Some people are able to split their pills in half in order to save money on prescription drugs. If your medicine is available in double your normal dose, and if you can safely split the pills, you may be able to get a 2-month supply of medicine for the price of one.
But many medications cannot be split safely. The FDA has issued warnings about the risks. So have professional societies representing pharmacists and doctors. This article looks at when pill splitting is safe, and when it’s not.
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The sense of taste, like the other senses, diminishes as we age. Appetite and taste can also be affected by medications. In addition, dental problems can make it difficult or painful to chew food.
Loss of appetite can make it difficult to get adequate nutrition, especially when you’re sick or not feeling well. What can you do to be sure you’re getting the nutrients you need?
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It's important to talk to your doctor or pharmacist before you consider cutting your pills. In general, however, look for these three signs that a pill is safe to split:
FDA approval. If the FDA has approved a drug for splitting, it will be printed on the package insert.
Thumbs up from your doctor or pharmacist. Before splitting any pill to save money, talk it over with your health care professional or pharmacist.
Scored down the middle. Scored pills are easier to split evenly. But a line down the middle does not automatically make a pill safe to split. Check with your doctor or pharmacist, or look for the FDA approval.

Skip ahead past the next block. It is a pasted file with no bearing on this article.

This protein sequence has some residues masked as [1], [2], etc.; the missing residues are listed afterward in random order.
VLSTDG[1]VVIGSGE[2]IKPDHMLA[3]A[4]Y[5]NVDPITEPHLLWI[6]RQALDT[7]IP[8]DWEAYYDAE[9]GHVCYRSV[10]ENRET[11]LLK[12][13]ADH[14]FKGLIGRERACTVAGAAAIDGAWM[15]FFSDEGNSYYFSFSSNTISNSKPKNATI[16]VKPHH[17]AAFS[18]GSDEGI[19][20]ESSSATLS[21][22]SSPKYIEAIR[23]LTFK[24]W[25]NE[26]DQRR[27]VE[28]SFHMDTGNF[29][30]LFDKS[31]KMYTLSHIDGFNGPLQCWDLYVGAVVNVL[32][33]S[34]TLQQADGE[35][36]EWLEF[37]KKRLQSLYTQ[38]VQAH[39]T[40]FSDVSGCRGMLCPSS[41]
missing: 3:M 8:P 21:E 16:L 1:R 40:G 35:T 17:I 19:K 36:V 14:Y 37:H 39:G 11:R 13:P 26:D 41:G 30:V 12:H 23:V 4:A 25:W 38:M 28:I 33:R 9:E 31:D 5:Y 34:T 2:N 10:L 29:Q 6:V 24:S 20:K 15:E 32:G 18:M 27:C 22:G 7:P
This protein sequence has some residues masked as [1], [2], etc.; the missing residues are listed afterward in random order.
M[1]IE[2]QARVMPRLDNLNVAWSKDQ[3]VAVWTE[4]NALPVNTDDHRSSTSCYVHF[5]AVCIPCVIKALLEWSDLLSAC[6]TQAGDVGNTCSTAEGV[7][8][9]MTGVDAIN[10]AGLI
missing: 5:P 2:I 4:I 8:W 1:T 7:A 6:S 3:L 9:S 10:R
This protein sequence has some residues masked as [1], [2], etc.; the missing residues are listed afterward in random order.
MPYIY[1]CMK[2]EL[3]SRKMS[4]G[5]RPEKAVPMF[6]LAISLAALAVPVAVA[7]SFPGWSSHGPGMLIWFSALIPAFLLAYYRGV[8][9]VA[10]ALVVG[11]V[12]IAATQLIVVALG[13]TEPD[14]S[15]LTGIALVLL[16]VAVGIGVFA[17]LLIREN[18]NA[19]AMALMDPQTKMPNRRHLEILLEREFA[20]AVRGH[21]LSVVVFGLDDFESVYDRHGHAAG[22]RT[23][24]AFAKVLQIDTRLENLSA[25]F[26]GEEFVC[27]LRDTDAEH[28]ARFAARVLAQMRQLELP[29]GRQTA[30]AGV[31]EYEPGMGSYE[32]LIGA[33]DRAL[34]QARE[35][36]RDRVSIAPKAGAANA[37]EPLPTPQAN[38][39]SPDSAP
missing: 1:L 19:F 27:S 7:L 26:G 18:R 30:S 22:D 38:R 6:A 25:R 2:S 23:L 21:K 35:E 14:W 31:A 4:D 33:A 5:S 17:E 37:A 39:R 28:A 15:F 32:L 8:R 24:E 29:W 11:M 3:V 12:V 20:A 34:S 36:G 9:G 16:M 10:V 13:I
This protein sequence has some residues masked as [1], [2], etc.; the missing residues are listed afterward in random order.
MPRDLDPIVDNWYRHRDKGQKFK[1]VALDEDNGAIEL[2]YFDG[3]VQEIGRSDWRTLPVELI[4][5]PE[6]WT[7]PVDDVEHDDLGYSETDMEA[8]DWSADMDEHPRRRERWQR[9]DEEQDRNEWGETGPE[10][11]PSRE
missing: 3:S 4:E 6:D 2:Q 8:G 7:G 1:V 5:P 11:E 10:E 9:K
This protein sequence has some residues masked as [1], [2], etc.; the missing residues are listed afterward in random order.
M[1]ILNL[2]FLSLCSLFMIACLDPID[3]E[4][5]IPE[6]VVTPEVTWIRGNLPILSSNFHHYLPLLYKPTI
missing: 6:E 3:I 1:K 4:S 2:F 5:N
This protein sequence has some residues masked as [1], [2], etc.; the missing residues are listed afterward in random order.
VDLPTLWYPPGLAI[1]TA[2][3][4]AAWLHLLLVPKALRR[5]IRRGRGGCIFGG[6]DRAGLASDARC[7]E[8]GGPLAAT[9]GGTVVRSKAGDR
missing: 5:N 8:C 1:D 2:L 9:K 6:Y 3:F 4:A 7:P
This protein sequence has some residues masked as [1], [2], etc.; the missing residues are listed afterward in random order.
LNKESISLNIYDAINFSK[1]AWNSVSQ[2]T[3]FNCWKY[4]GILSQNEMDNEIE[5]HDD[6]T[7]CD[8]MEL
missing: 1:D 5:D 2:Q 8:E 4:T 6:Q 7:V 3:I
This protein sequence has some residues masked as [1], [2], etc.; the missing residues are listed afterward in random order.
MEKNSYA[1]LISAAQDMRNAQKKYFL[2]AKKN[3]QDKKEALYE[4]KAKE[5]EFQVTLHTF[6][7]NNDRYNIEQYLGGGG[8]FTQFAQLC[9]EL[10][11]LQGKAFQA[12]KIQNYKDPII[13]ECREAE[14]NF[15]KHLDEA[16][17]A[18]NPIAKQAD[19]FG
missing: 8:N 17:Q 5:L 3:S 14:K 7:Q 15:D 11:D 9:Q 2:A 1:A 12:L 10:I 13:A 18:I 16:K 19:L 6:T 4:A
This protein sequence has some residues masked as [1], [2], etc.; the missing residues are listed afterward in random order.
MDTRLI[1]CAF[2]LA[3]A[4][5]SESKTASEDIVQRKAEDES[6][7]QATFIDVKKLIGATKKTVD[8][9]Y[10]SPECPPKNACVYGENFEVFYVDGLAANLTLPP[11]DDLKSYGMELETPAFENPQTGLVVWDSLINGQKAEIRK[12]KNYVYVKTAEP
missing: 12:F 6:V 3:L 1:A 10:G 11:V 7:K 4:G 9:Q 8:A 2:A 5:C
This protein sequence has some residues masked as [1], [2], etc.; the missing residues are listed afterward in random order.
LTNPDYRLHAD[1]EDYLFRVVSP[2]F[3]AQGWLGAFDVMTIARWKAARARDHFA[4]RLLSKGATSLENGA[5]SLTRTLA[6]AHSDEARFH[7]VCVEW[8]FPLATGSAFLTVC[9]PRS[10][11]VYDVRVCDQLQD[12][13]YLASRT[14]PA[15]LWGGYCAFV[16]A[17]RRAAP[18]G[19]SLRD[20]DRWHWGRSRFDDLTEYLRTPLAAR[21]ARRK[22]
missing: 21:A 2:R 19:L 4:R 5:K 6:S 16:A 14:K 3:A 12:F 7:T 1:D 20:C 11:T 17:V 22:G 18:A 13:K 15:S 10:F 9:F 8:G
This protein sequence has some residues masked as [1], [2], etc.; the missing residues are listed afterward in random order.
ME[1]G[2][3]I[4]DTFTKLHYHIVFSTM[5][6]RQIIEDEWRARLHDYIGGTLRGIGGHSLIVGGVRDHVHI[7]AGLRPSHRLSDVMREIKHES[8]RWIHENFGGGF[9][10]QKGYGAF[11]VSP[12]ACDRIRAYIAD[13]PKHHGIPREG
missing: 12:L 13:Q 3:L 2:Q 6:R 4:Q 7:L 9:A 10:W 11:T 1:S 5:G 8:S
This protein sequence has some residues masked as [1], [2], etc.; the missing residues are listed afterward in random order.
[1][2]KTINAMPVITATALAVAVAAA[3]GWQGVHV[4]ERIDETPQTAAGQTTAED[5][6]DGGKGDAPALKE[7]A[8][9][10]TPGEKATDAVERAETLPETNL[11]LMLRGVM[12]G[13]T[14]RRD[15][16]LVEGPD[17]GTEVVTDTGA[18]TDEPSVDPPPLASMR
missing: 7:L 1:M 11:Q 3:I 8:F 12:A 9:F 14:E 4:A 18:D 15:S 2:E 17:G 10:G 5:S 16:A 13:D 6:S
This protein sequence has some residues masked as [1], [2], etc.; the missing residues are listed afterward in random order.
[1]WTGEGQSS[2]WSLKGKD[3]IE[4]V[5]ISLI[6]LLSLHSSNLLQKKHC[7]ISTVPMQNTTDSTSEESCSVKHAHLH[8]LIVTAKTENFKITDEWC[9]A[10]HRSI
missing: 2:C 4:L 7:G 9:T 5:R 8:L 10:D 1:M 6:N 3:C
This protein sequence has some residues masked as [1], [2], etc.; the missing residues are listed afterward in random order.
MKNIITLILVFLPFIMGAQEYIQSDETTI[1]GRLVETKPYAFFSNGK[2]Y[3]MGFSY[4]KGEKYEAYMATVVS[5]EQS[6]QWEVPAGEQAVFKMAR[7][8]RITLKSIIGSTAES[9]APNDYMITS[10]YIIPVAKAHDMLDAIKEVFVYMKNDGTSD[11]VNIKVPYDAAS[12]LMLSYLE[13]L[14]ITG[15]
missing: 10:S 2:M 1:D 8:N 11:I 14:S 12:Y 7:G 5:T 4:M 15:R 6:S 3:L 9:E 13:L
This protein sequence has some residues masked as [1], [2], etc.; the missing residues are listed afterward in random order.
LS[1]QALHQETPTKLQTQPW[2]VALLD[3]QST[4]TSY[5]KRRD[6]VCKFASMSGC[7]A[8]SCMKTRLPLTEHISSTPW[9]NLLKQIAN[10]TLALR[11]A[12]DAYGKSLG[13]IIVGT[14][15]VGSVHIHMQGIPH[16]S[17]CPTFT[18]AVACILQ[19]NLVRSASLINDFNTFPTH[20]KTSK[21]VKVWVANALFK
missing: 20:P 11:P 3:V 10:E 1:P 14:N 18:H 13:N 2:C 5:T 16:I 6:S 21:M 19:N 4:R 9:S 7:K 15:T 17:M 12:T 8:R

Pills Not Suited for Splitting
If a pill has any of these four qualities, you should not try to cut it in half:
Hard outer coat. Splitting a coated pill can make it harder to swallow and may change the way your body absorbs the medicine.
Extended release. Pills formulated to release medication slowly throughout the day may lose this capability if split in half.
Capsules. Because they contain powder or gel, capsules have to be taken whole.
Small or uneven shape. Some pills are just too difficult to split evenly.
What Could Go Wrong With Splitting Pills?
Even if your doctor or pharmacist says your pills are safe to split, some people run into problems. Think about these potential problems before you decide to try pill splitting.
Uneven dose. For some drugs, the dose has to be so accurate, even a small difference in two halves of a split pill could put your health at risk.
Crushed pills. Some pills can easily turn to powder. A pile of crumbs will be very difficult to break into two equal doses.
Miscommunication. Your doctor may write "1/2 pill" and your pharmacist may see "1 - 2 pills."
Confusion. If you forget to split pills before taking them, you’ll take twice as much of the drug as your doctor intended.
Physical limitations. If a medical condition has made your hands weak or unsteady, or if your vision is impaired, it will be tough to split pills cleanly by yourself.